14 results

  • Subject is exactly "World War I, England and"
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Webb invites Addams to visit her in England and to review her book.
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Jordan thanks Addams for her visit and comments on an article by Henry Brailsford.
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A discussion of efforts to block labor activists from traveling in England and making international connections with other labor groups.
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Kellogg writes Addams to discuss his work in Europe for the Red Cross and the role that the Survey and other journals can play in the post-war world.
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Mead relates the similarities between President Wilson's Address and the Minimum Program promoted by internationalists.
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The document outlines the Organization of American Women for Strict Neutrality's rationale for calling for an arms embargo, citing historical examples.
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Sturge expresses her views on war to Addams and informs her of the work she is doing for the peace movement in England.
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MacDonald explores four aspects of the Union of Democratic Control's policies.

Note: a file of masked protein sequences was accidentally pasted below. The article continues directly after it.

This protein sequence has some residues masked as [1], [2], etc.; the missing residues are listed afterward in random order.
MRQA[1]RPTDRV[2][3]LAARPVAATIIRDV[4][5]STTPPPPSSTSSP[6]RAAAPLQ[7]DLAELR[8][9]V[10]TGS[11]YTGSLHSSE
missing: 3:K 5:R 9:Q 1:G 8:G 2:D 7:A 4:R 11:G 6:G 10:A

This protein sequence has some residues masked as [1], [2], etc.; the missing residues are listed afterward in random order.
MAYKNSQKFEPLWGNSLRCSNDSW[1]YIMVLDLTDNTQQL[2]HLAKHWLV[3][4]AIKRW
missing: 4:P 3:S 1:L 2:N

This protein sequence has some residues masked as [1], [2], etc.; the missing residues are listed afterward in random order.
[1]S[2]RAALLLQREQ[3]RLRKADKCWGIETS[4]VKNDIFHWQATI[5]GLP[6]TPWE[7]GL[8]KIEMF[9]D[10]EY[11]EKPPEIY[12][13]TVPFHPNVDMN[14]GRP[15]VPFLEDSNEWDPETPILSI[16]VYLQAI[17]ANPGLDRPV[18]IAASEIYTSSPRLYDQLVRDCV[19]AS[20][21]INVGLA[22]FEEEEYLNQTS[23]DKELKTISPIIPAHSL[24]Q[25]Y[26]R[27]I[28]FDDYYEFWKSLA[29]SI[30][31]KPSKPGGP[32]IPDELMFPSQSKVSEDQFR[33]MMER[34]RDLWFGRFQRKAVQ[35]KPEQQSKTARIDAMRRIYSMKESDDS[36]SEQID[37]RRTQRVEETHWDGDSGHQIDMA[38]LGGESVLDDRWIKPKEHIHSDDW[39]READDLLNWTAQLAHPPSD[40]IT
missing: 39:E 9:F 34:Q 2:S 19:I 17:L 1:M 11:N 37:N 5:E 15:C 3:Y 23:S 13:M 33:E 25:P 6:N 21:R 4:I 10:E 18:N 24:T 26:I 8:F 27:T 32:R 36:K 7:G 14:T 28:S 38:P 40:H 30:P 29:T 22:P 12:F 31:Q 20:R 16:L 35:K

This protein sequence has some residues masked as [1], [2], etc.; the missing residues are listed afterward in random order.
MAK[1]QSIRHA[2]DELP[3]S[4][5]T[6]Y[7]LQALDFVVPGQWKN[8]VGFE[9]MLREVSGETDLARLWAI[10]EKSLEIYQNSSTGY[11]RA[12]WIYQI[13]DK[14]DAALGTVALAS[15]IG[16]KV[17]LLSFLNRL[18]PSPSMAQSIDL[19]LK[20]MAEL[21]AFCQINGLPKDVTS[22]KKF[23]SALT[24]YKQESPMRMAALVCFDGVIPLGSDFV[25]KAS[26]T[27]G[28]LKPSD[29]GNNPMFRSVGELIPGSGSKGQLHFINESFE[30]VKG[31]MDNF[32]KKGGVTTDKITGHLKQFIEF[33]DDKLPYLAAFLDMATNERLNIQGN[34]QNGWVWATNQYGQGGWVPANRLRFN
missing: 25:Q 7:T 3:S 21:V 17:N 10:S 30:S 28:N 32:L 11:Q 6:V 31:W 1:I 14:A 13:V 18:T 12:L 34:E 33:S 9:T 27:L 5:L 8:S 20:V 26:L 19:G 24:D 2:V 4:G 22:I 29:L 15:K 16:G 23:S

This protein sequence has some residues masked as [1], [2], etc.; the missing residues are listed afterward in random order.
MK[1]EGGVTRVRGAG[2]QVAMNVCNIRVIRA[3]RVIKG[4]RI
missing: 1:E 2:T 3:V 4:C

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James volunteers her services for the Woman's Peace Party and invites Addams to speak to her class.
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Pethick-Lawrence writes to tell Addams not to worry over the British Committee of the International Committee of Women for Permanent Peace, and discusses feelings against peace activists in England.
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Skeffington asks Addams to allow the Irish section of the Women's International Peace Congress separate representation from the British section.
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Addams writes about the activities for peace that she and other members of the International Congress of Women have accomplished.
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Addams reports the efforts of the International Congress of Women, the delegations to heads of European countries, and her views on peace. The speech was given at Carnegie Hall on July 9 and published on July 31, 1915.
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Murray disagrees with Addams about the chances of a negotiated peace with Germany, thinking that war was the only option left.